Last Updated on October 6, 2023
October brings us the joy of National Physical Therapy Month, and we’re thrilled to join in the festivities! At CareerStaff, we deeply appreciate the significant contributions you make in patient care. Celebrating PT Month, dive into exciting opportunities in the world of physical therapy. Plus, explore eight fantastic ways to celebrate this special month all the way through!
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What is Physical Therapy?
Physical therapy is the treatment most often recommended for people with painful joint or spine disorders. Trained Physical Therapists (PTs) or Physical Therapy Assistants (PTAs) work with patients over a period of time to improve comfort, flexibility, and strength of the affected areas of the body.
Meanwhile, the specific physical therapy treatment can differ hugely depending upon whether the patient recently underwent joint, spine, or some other surgery to fix the underlying problem or is the main treatment approach – so PTs and PTAs deliver treatment tailored to each individual patient.
What’s The Difference Between a PT vs. PTA?
PTs typically have graduated from a four-year college before undertaking a subsequent three-year program leading to a Doctor in Physical Therapy (DPT) degree. This DPT degree demonstrates successful completion of an accredited training curriculum inclusive of coursework, lab experiences, and a clinical practicum (student placement).
In contrast, PTAs typically complete a two-year degree program. For this reason, PTAs generally work under the direct supervision of a PT. Furthermore, the initial intake assessment of a new physical therapy patient (and any periodic progress assessments) is normally conducted by the PT. While the PT creates the physical treatment plan for each patient, PTAs (along with PTs) carry out that treatment plan.
There are also differences between PTs and PTAs in terms of salary and career growth. Due to their longer (and more intensive) training period, PTs normally earn a higher salary than PTAs. They also can open their own solo physical therapy practices. On the other hand, both PTs and PTAs usually can perform the very same treatments on patients (such as teaching a specific exercise or applying electrodes of a TENS machine for pain relief to a specific area of the body).
Settings Where PTs or PTAs are Employed
PTs are most often employed in hospitals, outpatient clinics, rehab centers, nursing homes, public health centers, Veterans Administration (VA) healthcare facilities, and by home healthcare agencies (to perform home-based care) or in schools. While this is also true for PTAs, their workplace settings are more curtailed due to the need for PT supervision. PTs also may be employed in research programs administered by university-based clinical researchers.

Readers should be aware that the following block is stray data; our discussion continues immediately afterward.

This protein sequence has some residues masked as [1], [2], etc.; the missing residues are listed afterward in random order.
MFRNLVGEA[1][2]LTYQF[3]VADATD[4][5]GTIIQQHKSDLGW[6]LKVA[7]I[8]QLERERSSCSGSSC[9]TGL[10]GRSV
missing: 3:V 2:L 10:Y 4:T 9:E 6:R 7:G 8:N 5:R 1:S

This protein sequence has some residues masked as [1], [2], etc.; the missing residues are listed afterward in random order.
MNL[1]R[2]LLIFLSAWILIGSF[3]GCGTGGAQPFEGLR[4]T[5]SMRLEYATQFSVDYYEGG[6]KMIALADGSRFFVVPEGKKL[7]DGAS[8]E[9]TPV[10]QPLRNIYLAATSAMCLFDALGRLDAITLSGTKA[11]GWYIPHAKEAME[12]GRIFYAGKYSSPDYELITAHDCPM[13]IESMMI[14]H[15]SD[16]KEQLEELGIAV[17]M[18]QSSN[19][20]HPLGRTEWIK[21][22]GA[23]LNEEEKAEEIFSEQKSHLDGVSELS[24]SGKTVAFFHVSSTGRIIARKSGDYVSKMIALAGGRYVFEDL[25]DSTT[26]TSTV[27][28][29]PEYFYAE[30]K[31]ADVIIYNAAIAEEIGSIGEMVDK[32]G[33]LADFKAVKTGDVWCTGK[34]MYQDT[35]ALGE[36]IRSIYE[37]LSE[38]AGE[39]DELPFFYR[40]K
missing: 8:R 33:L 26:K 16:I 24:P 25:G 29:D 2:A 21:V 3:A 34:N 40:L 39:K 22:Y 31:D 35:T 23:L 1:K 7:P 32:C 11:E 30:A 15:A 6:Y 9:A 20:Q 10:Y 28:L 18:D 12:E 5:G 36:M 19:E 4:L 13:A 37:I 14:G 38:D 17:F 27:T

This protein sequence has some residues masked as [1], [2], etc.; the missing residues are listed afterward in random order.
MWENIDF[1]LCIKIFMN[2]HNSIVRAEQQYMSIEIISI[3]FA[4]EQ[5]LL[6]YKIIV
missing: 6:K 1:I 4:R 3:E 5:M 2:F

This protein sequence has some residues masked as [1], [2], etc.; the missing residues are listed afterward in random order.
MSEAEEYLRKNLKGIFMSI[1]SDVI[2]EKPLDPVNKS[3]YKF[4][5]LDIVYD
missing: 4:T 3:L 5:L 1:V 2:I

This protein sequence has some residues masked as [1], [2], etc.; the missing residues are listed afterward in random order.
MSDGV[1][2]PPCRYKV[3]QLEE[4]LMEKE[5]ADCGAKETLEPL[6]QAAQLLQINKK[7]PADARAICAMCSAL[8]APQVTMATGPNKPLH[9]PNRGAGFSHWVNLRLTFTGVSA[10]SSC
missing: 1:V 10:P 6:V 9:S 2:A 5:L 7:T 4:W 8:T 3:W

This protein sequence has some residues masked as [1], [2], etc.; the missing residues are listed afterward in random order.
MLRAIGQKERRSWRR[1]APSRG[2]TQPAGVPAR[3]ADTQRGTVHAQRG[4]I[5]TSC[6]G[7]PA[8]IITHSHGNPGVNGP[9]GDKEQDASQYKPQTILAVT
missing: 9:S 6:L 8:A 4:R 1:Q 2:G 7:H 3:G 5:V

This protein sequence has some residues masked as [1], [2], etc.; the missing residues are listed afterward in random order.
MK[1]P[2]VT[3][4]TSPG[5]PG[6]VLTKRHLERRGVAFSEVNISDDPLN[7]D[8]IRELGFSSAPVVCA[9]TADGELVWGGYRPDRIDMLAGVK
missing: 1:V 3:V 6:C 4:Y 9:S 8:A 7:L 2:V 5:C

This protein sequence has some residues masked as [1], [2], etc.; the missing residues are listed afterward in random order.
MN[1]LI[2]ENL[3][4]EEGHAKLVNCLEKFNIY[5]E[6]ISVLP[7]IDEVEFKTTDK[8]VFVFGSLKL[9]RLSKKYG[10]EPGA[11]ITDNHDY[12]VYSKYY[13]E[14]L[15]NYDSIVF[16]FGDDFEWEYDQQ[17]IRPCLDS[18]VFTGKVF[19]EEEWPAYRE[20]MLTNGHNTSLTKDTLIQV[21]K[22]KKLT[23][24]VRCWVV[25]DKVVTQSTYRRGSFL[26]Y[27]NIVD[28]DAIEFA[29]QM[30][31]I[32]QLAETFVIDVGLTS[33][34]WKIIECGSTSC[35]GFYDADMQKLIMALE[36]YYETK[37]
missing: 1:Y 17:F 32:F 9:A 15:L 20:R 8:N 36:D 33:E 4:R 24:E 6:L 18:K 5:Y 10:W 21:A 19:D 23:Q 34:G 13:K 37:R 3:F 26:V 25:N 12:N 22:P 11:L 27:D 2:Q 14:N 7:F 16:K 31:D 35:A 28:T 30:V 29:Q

Meanwhile, both PTs and PTAs can work as travel clinicians that fill in at workplaces across the country that need physical therapy staff to replace those on maternity or short-term disability leave (or simply when a facility is short-staffed). Notably, all states in the US required that PTs and PTAs be licensed by a state regulatory board to practice in order to work as a PT (or PTA) in that state.
How to Celebrate National Physical Therapy Month
The following are five ideas as to how you can enable others to understand the contribution of both Physical Therapists (PTs) and Physical Therapy Assistants (PTAs) to the healthcare realm during National Physical Therapy Month:
- Ask teachers for permission to speak in their high school or college classrooms about what physical therapists do and reasons to choose physical therapy as a future career.
- Celebrate during Physical Therapy Month and all year long with Physical Therapy Month: 30+ Gifts & Discounts for PTs
- Design a tee-shirt that says “I am a Physical Therapist (or Physical Therapy Assistant)”, and wear it in public in your community.
- Make a YouTube video about how to become a Physical Therapist or Physical Therapy Assistant, and share it with your social media network.
- Explore Career Resources, such as 40 Physical Therapist Skills & How to Write a Stellar Resume
- Send cards to your family and friends inclusive of the phrase, “Happy National Physical Therapy Month!”.
- If you are a physical therapist who is supervising physical therapy assistants, give them each gift cards with a message enclosed that says, “You are valuable and I am wishing you a Happy National Physical Therapy Month!”
How The American Physical Therapy Association is Celebrating
Since 1921, The American Physical Therapy Association (APTA) has been the primary professional association for PTs and PTAs (aimed at the advancement of physical therapy as a profession).
In celebration of National Physical Therapy Month, APTA’s ChoosePT Campaign the economic value of physical therapists (PTs) and their importance in promoting overall health through physical activity and exercise.
Additionally, the campaign emphasizes the contribution of PTs and PTAs in enhancing physical activity levels in both children and adults throughout the United States. Visit their ChoosePT Campaign site to learn more.
Celebrating Your Physical Therapy Career All Year Long
Happy National Physical Therapy Month from CareerStaff! There are many resources for PTs and PTAs seeking a job change or newly-graduated PTs (and PTAs) seeking a new job. Let us help you find a physical therapy job that aligns with your goals!
At CareerStaff, we specialize in healthcare employment, including physical therapy jobs in hospitals, clinics, and more. Apply now to connect with a dedicated recruiter and join over 6,500 clinicians nationwide. Or, search physical therapy jobs nationwide below!